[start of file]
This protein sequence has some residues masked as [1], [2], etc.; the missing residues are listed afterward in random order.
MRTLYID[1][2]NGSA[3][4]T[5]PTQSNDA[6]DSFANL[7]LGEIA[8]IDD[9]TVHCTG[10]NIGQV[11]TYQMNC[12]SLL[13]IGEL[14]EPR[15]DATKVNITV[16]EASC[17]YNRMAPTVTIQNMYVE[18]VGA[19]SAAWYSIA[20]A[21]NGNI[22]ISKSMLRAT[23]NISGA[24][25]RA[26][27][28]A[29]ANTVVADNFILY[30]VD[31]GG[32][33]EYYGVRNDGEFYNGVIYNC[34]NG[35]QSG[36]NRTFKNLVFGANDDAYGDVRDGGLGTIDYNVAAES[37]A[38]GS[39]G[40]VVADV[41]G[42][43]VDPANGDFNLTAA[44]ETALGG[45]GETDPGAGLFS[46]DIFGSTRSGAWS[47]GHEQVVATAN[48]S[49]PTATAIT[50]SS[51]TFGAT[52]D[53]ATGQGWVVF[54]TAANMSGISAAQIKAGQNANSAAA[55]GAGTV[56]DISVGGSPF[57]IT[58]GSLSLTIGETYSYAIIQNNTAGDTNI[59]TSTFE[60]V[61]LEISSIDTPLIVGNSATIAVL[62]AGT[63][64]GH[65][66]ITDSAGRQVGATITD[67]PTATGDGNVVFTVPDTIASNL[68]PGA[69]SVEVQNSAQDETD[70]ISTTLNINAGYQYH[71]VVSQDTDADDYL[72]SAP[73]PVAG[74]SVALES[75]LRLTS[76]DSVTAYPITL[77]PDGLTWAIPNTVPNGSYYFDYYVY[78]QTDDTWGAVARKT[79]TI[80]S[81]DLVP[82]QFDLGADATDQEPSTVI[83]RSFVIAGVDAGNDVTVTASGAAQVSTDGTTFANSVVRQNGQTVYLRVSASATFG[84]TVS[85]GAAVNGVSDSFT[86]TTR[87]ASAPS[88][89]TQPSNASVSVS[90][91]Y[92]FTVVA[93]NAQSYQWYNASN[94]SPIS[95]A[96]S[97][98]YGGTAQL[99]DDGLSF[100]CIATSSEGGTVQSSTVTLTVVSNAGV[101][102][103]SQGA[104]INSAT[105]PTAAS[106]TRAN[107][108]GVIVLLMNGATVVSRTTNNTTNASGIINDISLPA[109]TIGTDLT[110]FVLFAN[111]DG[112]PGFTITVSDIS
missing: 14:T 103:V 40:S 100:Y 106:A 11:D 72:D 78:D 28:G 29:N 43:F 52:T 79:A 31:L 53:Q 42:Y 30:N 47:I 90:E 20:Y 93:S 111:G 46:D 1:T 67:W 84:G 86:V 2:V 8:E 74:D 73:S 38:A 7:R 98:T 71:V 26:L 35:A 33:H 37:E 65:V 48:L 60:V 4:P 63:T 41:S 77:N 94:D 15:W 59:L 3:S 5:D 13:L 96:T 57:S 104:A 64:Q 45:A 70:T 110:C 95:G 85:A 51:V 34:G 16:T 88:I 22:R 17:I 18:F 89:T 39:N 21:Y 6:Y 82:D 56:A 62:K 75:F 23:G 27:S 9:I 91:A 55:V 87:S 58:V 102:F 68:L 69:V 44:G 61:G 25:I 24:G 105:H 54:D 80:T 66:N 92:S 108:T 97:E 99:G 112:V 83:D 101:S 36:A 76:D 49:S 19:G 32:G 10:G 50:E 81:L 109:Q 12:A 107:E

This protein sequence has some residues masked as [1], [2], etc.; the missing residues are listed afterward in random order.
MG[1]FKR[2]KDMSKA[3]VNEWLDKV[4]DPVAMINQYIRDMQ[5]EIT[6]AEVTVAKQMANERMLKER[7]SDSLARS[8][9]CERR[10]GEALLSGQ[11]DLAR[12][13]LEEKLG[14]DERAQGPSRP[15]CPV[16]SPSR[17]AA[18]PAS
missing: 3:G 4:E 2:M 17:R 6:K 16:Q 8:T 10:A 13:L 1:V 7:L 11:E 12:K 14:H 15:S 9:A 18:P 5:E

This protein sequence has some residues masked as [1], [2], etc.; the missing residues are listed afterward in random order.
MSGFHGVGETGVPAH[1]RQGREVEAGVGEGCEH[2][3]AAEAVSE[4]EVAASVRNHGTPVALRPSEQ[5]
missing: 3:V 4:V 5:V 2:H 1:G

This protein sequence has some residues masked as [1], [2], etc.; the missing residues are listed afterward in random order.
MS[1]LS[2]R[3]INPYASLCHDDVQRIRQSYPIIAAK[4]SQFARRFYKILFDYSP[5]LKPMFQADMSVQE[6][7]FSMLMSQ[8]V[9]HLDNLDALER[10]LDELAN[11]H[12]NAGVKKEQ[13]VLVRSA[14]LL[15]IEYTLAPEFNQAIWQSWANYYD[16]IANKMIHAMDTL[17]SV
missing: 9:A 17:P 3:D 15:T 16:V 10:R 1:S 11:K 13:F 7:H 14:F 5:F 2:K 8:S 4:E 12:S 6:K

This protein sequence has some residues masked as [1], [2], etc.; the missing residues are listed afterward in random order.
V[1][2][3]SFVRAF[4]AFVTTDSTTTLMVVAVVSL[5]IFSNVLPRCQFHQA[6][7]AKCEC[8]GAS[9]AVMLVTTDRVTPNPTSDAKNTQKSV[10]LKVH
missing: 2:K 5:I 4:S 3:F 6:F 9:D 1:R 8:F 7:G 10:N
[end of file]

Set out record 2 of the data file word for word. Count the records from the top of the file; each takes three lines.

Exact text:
This protein sequence has some residues masked as [1], [2], etc.; the missing residues are listed afterward in random order.
MG[1]FKR[2]KDMSKA[3]VNEWLDKV[4]DPVAMINQYIRDMQ[5]EIT[6]AEVTVAKQMANERMLKER[7]SDSLARS[8][9]CERR[10]GEALLSGQ[11]DLAR[12][13]LEEKLG[14]DERAQGPSRP[15]CPV[16]SPSR[17]AA[18]PAS
missing: 3:G 4:E 2:M 17:R 6:K 16:Q 8:T 10:A 13:L 1:V 7:L 11:E 12:K 14:H 15:S 9:A 18:P 5:E